Marion Belle: I was born in Nashville because my father was studying there after [my parents] had returned from the Peace Corps. I grew up in a small town outside of Philadelphia near the Pennsylvania countryside. I went to a private school where my mother taught English literature and mythology. I played sports and read a lot. My father played the piano every night and I sang with him. We sang songs like ‘Earth Angel’ and ‘In The Still Of The Night’ … the Everly Brothers stuff. I was always surrounded by nature. It was a quiet internal time. I was always within and without because I was a teacher’s kid surrounded by the rich girls who I wanted to impress and connect with. That town and that time of my life is indelible in a way, and that within-without situation I think is the germ of all my writing.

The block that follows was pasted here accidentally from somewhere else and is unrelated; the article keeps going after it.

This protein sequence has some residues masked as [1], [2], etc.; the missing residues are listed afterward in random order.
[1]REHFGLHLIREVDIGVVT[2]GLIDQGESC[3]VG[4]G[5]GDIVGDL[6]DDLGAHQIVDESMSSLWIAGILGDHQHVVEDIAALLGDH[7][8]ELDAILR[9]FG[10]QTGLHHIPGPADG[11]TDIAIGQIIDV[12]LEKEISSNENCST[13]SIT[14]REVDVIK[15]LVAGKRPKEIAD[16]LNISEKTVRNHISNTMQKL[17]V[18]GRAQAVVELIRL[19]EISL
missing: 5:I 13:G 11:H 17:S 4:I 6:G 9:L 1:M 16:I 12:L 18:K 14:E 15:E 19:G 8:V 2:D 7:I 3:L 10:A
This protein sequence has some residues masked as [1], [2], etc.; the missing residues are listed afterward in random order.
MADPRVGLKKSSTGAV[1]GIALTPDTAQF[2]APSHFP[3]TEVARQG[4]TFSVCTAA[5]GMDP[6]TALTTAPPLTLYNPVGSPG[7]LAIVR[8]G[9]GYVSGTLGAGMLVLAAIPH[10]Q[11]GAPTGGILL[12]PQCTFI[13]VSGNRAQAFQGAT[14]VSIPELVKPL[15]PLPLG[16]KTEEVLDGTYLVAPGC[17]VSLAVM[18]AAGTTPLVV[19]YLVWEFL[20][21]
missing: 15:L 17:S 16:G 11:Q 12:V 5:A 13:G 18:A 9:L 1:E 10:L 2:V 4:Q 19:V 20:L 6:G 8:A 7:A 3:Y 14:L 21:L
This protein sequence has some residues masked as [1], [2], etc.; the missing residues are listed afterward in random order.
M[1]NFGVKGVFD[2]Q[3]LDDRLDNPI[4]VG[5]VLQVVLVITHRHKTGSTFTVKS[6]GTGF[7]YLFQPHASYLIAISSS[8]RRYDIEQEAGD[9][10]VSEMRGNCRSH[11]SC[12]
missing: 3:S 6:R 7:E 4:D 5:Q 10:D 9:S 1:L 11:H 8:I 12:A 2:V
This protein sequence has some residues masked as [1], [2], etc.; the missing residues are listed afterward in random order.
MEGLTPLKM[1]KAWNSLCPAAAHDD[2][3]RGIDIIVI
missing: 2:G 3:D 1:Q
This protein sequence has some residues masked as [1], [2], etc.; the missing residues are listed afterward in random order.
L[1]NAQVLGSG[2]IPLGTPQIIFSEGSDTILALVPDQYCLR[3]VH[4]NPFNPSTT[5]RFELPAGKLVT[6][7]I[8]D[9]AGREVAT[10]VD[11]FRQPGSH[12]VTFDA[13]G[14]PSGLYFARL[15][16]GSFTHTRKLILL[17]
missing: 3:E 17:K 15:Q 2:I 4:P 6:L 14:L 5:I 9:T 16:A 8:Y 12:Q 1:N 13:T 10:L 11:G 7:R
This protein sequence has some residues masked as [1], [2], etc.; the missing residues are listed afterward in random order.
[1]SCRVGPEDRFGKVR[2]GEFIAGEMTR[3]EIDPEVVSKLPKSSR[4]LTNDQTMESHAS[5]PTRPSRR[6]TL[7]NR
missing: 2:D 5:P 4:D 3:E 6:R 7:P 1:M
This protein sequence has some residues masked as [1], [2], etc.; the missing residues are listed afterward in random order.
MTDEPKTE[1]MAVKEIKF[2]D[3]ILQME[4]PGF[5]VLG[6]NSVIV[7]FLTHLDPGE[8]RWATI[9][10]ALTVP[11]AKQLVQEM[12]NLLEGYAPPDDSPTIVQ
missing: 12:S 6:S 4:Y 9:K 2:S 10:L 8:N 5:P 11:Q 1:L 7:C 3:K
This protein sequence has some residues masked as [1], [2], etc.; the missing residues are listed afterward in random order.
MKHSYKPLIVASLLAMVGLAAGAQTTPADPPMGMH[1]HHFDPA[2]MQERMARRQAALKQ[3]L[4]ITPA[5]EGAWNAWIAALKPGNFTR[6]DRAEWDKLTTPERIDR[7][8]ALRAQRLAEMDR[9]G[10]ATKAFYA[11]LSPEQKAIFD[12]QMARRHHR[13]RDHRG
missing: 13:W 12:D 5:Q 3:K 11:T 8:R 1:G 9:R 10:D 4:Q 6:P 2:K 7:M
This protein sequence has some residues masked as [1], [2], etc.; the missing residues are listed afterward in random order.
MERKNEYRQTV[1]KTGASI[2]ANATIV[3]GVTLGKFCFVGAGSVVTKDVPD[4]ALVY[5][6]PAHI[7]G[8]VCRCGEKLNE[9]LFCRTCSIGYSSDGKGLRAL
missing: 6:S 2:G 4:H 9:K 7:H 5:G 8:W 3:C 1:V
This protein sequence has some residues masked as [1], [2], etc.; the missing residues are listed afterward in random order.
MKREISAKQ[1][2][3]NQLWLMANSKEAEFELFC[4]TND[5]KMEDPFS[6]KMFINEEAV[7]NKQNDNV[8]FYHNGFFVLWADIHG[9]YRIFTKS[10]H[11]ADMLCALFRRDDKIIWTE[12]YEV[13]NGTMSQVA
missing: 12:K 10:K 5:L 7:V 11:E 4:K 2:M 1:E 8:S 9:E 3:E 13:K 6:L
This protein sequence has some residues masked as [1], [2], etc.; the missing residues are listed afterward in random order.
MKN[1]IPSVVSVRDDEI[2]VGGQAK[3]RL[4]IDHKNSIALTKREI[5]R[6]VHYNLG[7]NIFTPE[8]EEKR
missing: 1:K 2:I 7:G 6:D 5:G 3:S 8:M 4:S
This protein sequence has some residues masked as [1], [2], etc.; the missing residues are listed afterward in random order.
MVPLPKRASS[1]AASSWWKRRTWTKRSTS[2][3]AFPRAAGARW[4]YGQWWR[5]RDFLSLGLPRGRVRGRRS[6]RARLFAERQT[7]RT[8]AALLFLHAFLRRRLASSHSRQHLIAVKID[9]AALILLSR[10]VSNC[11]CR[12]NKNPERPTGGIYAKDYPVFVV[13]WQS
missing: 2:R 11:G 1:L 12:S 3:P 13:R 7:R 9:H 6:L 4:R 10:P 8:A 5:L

What kind of person do you feel like you were as a child? Or a kid starting high school? Or an adult who entered ‘the real world’? What caused the changes between these versions of yourself?